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Small Businesses Need To Prepare For Emergencies, Disasters

Aside from the devastating death toll, more than 125,000 jobs were lost in U.S.’s Gulf Coast area due to Hurricane Katrina in 2005. In Louisiana alone, more than 20,000 businesses were shuttered. In fact, an Experian study showed that Katrina affected more small businesses than any other business segment. Worse yet, Ad Council reveals that nearly two-thirds of U.S. small businesses do not have an emergency preparedness plan in place at all, putting themselves at severe risk from unexpected disasters (whether man-made or natural). Furthermore, according to the Insurance Information Institute, four out of 10 small businesses never reopen their doors after being affected by a natural or man-made disaster. If you’re a small business and are now suitably worried, you should be.

The truth is that as a small business owner, you can do something to mitigate the damage of a disaster on your business.  To start, here are three key things you can look at:

Red Cross Ready Rating

If you’re U.S.-based, check with the American Red Cross Ready Rating program, which helps businesses become better prepared for emergencies. The Ready Rating website,, provides a free assessment tool that dives deeper into specific areas of preparedness. Other countries may have their own versions of such tools.

“Safeguard Your Business” by AT&T

You can also check AT&T‘s recently launched an initiative, “Safeguard Your Business”, which shines new light on the importance of small businesses being prepared and offer simple, proactive steps to preparedness (small businesses do not have to be an AT&T customer to participate). “Safeguard Your Business” includes an interactive “Quick Check for Disaster Prep” online tool that lets you quickly assess a small business’ state of preparedness or “readiness” for emergencies and disasters.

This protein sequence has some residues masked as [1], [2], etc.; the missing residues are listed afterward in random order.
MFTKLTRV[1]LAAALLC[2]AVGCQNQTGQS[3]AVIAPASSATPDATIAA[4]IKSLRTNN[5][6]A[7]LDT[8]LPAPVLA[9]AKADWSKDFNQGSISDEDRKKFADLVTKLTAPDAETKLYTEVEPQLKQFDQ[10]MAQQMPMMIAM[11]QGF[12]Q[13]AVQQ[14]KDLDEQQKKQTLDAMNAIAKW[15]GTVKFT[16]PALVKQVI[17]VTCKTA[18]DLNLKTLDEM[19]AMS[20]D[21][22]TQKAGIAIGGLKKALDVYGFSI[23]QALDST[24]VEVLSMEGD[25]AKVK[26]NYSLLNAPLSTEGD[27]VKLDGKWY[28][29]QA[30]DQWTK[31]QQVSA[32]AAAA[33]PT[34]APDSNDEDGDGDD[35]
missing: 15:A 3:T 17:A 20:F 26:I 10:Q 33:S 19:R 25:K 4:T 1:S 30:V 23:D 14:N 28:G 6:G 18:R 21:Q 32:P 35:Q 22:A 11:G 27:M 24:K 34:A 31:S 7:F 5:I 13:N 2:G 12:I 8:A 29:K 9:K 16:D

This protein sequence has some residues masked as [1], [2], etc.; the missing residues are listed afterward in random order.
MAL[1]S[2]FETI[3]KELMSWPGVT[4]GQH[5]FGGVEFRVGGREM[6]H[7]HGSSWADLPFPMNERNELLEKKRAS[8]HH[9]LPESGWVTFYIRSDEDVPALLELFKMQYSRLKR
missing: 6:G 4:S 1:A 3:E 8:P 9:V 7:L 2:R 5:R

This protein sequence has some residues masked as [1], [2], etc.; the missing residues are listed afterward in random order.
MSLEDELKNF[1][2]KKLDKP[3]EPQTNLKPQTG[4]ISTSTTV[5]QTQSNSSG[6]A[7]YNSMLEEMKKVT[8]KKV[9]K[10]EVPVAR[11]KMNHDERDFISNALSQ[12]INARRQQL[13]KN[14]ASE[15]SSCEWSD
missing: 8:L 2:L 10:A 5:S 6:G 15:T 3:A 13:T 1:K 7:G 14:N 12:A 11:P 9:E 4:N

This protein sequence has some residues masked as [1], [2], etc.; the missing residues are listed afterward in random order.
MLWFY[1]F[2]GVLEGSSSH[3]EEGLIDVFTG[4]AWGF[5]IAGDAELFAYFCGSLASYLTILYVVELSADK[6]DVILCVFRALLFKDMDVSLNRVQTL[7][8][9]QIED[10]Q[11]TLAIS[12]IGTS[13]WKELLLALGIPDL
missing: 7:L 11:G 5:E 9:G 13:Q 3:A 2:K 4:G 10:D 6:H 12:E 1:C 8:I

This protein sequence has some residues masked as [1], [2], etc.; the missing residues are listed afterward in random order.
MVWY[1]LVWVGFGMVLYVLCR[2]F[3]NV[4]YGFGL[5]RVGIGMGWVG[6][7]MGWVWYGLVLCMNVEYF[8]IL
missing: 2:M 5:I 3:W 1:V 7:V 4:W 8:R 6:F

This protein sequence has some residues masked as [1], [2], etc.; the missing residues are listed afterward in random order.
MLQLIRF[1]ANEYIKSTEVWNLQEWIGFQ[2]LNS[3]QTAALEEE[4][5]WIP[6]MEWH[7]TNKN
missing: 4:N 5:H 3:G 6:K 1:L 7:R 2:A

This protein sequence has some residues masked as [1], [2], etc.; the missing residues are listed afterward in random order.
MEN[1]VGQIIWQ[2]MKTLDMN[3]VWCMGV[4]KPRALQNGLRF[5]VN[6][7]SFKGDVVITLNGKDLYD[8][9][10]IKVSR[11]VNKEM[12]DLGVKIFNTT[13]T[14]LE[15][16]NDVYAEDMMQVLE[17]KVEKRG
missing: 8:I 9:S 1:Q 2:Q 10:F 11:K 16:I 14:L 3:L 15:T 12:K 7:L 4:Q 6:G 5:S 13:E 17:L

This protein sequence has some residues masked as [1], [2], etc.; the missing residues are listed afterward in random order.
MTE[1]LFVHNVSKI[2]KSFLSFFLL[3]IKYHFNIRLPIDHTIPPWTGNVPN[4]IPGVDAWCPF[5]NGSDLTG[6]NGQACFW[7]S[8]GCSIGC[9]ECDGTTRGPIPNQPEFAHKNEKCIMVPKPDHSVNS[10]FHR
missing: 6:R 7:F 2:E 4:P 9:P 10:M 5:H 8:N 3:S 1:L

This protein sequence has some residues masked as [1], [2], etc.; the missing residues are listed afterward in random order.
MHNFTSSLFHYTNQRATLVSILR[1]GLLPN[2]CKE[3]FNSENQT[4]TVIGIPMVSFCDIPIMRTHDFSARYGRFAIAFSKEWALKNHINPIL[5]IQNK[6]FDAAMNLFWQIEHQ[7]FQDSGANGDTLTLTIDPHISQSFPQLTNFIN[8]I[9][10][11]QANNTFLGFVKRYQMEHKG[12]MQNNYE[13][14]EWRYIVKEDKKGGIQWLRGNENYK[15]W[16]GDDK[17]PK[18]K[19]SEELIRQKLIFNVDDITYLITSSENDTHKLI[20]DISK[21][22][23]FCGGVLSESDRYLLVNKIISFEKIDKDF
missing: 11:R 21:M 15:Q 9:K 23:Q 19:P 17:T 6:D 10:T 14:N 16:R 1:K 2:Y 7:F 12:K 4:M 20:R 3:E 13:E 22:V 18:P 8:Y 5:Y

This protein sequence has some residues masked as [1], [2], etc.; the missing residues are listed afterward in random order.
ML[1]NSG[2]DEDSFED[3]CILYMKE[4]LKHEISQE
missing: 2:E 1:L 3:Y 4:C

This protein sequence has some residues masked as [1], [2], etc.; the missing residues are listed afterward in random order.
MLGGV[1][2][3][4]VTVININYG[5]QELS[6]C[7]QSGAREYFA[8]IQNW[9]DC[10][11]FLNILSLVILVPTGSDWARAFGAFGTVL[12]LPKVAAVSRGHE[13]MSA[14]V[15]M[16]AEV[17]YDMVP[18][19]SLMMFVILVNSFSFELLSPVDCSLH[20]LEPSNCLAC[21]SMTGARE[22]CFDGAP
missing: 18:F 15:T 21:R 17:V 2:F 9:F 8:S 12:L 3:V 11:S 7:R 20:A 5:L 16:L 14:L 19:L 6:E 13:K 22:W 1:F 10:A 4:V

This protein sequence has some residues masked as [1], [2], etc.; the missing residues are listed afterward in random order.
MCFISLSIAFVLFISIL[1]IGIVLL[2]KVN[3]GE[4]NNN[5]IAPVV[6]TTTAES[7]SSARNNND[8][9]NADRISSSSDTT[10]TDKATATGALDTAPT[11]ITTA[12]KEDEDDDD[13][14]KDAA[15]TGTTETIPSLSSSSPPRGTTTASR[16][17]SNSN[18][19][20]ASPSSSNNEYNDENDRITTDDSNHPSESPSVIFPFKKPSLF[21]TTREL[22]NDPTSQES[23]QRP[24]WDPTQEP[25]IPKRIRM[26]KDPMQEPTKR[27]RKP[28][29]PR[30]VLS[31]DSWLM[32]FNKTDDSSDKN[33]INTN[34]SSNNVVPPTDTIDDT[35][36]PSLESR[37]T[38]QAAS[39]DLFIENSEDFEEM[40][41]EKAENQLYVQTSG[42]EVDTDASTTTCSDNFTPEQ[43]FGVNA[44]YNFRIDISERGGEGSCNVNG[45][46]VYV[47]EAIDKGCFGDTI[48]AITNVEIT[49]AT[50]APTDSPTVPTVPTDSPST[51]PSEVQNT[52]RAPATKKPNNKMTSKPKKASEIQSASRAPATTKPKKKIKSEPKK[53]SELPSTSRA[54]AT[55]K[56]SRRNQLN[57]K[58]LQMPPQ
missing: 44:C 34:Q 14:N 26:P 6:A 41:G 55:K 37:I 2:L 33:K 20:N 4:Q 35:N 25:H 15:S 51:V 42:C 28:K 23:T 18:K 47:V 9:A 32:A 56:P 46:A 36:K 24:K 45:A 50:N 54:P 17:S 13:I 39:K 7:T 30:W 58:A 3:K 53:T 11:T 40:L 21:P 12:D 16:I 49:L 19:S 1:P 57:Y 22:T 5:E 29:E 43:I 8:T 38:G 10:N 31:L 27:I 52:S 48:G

Looking Into Insurance

Many small business owners look at insurance as an unnecessary expense, and usually take up those either mandated by law or the minimum required. That can be shortsighted, and leaves the business owner without adequate . Check state laws governing business for the kinds of insurance you may need for your business, such as public liability insurance, amongst others. You may want to speak to a business lawyer to see what other forms of insurance protection you need.

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Daniel Goh is the founder and chief editor of Young | Upstarts, as well as an F&B entrepreneur. Daniel has a background in public relations, and is interested in issues in entrepreneurship, small business, marketing, public relations and the online space. He can be reached at daniel [at] youngupstarts [dot] com.

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